"An esteemed colleague of mine - the legendary Honestgamers reviewer Jason Owens - urged me to try out Rocket Knight Adventures for the longest time. He was relentless. He pushed my buttons, prodded me with intrusive interrogations centered on my monthly game allowance. Little did he know that his gushing hyperbole for the game had convinced me to buy it long before his friendly suggestions became goading barbs, terrible threats, and angry emoticons (e.g.: >8^O)."
An esteemed colleague of mine - the legendary Honestgamers reviewer Jason Owens - urged me to try out Rocket Knight Adventures for the longest time. He was relentless. He pushed my buttons, prodded me with intrusive interrogations centered on my monthly game allowance. Little did he know that his gushing hyperbole for the game had convinced me to buy it long before his friendly suggestions became goading barbs, terrible threats, and angry emoticons (e.g.: >8^O). But I told myself I would wait for a 'complete' copy, and that was proving more difficult to find than I had anticipated.
I held fast to this vow until I came across the game at a local used game shop - and it was the cartridge only. Sparkster, our hero, graced the little label on the cart. The combination of the charm and dogged determination he wore on his cutesy countenance made me say screw it, and I bought the game on the spot.
And, after playing it for awhile, I could only think to myself: ''What the hell took you so long?''
Konami was behind this gem of a Genesis side-scroller, and it shows. The game is laced with an effervescent quality few developers can hope to achieve. Clearly, it was their intent to create a rival mascot to Sonic whom they could build a series around. Unfortunately, the 'series' was short-lived, never reaching Mega Man prolificness, and Sparkster lunch boxes and ribbed condoms were something of a rarity even in the mascot's heyday. Maybe Sega City wasn't big enough to include Sparkster. God knows Ristar was superior to any Sonic game of the time and we know what kind of cruel obscurity he found.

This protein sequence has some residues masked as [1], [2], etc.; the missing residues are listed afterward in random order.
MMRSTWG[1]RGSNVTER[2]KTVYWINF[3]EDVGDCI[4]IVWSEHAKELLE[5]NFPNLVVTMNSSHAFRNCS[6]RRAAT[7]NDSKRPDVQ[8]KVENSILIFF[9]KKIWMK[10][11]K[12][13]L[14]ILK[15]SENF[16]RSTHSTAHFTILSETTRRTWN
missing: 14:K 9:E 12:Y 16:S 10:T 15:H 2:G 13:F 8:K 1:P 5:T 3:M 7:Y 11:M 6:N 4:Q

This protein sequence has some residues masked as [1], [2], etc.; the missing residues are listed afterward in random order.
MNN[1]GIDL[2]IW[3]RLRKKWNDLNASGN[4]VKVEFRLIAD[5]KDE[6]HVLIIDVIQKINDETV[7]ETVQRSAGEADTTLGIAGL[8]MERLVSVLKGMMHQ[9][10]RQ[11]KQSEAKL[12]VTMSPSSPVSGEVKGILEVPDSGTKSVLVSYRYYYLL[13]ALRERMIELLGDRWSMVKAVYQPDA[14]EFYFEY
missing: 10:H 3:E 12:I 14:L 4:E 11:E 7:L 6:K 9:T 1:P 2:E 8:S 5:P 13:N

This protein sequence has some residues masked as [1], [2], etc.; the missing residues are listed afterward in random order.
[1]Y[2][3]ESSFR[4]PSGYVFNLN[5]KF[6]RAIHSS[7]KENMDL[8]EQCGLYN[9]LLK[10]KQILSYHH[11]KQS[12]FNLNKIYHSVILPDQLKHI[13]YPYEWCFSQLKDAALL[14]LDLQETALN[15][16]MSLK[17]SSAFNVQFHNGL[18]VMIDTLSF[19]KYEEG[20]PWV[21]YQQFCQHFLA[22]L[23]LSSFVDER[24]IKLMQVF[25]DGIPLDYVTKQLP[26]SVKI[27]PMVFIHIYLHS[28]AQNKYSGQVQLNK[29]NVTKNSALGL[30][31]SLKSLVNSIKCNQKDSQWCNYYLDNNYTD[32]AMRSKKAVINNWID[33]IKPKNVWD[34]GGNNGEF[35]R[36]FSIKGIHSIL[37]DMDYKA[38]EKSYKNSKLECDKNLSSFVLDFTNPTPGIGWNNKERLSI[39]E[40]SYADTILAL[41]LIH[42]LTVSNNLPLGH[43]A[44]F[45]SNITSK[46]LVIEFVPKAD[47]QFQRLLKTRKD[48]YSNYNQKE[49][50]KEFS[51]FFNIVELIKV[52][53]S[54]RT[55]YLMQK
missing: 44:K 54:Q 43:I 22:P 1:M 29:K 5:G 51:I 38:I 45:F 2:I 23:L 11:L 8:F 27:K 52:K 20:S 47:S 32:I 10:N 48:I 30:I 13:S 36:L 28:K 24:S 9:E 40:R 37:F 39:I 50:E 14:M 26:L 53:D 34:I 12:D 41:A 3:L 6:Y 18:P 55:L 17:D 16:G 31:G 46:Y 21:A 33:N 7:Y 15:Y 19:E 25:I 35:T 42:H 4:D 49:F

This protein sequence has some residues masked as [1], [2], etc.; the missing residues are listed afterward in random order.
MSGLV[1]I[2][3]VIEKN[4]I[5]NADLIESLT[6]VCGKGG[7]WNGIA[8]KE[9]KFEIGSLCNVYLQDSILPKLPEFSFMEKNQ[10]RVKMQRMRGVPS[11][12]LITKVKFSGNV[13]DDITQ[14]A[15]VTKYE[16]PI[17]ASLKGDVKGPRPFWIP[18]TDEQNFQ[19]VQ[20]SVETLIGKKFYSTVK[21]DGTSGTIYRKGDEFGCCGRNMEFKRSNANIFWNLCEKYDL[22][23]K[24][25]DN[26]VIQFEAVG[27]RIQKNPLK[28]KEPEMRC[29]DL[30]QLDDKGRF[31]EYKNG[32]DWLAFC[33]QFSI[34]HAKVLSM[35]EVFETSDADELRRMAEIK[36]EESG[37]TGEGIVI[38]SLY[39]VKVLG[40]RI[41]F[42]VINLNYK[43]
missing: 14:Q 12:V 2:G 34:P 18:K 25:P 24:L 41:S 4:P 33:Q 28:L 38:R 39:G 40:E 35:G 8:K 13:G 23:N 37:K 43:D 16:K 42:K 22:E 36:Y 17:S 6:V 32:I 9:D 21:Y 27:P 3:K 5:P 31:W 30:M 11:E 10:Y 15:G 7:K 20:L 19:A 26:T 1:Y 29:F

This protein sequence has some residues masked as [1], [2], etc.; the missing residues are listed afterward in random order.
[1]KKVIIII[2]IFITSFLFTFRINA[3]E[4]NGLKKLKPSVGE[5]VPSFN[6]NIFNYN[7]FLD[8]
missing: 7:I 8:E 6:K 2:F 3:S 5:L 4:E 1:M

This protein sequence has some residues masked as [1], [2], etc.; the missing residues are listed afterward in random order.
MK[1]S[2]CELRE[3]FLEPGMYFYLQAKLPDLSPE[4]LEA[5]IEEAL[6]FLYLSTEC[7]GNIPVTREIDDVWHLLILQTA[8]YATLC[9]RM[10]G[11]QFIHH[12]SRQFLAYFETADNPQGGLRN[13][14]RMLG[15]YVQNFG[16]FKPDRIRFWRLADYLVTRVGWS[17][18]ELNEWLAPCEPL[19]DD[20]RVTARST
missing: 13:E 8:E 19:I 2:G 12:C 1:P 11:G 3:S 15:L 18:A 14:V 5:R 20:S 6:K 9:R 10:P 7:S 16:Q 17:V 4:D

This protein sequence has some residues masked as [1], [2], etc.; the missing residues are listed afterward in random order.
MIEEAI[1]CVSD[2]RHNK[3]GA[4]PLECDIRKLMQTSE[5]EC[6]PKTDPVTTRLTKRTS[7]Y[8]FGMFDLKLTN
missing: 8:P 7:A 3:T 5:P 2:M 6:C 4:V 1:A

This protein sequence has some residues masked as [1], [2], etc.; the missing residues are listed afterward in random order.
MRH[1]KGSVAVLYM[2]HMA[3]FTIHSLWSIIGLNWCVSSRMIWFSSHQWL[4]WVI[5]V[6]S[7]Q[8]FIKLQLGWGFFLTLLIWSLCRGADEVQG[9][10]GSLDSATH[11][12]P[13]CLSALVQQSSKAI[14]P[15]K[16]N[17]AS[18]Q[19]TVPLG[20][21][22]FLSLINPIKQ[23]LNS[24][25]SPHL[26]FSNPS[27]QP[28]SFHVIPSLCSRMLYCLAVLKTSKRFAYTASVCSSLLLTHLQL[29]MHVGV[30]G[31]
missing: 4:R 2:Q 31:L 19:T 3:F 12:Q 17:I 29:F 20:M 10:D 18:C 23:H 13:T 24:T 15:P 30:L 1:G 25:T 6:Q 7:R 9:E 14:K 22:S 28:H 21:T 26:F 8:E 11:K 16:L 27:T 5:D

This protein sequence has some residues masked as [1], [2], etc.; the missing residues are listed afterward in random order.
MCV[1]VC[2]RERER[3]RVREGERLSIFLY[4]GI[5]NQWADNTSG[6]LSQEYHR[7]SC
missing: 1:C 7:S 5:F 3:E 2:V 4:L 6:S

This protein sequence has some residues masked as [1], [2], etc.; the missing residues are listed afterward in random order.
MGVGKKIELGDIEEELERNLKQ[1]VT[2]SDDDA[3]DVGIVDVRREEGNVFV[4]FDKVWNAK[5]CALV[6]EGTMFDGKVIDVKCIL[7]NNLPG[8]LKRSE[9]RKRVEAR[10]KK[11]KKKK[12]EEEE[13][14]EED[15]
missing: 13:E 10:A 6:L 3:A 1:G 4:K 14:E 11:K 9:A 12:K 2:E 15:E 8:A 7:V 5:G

It couldn't have helped that our boy Sparkster is an opossum. They don't have easy lives. Seeking to improve upon the typically sad rodent standard of living, this particular opossum took a different path in life from most members of the Rodent Roadkill Club, and opted instead to sign up for the glorious auspices of Rocket Knights Crew at an early age. Though small and cuddly and decidedly too friendly in aspect, the Rocket Knight elders were impressed by how well Sparkster hung upside down from vines, tree limbs, and scaffolding with his tail. With some reluctance, they let him hang with them.
It's a good thing too, because the Princess of the Zebulan family has been kidnapped, and get this: Sparkster is the Devotinos Kingdom's only hope! We should all gasp at this development, but we can't. Like the concept, we're spent. We forgive the game when we notice how much cuter Sparkster is than Sonic the Hedgehog, his fighting spirit fiercer. And spunk was supposed to be Sonic's calling card! Obviously, someone didn't tell Sparkster. But a great hero doesn't mean a hill of beans to us without a great villain or cast of villains to complement and contrast him. So to that end, RKA provides pork.
Sparkster's enemies are pigs. Dirty, stinking pigs. Pigs that ride upon armoured ''AT-AT'' walkers a la Star Wars, pigs that drive jeeps. Armour-clad pigs. Pigs that commandeer gargantuan crab suits with waving, literally sidesplitting claws. The challenge the pigs present will be supreme, and that is one of RKA's strongest suits.
For a cartoony action platformer, it's no pushover. It will take you a good deal of time and effort to learn, so that you may ultimately pervade the mission's seven levels and strike a fatal blow to the Pig Emperor and his forces. How nefarious was it of him to seize your princess for use as a human key in accessing the horrid Pig Star? And surely the ultimate in scum-licking lowness was for the filthy dictator to enlist the aid of your number one rival, and Rocket Knight expatriate, Axle Gear. You'll want to make sure they both pay with their lives for their transgressions!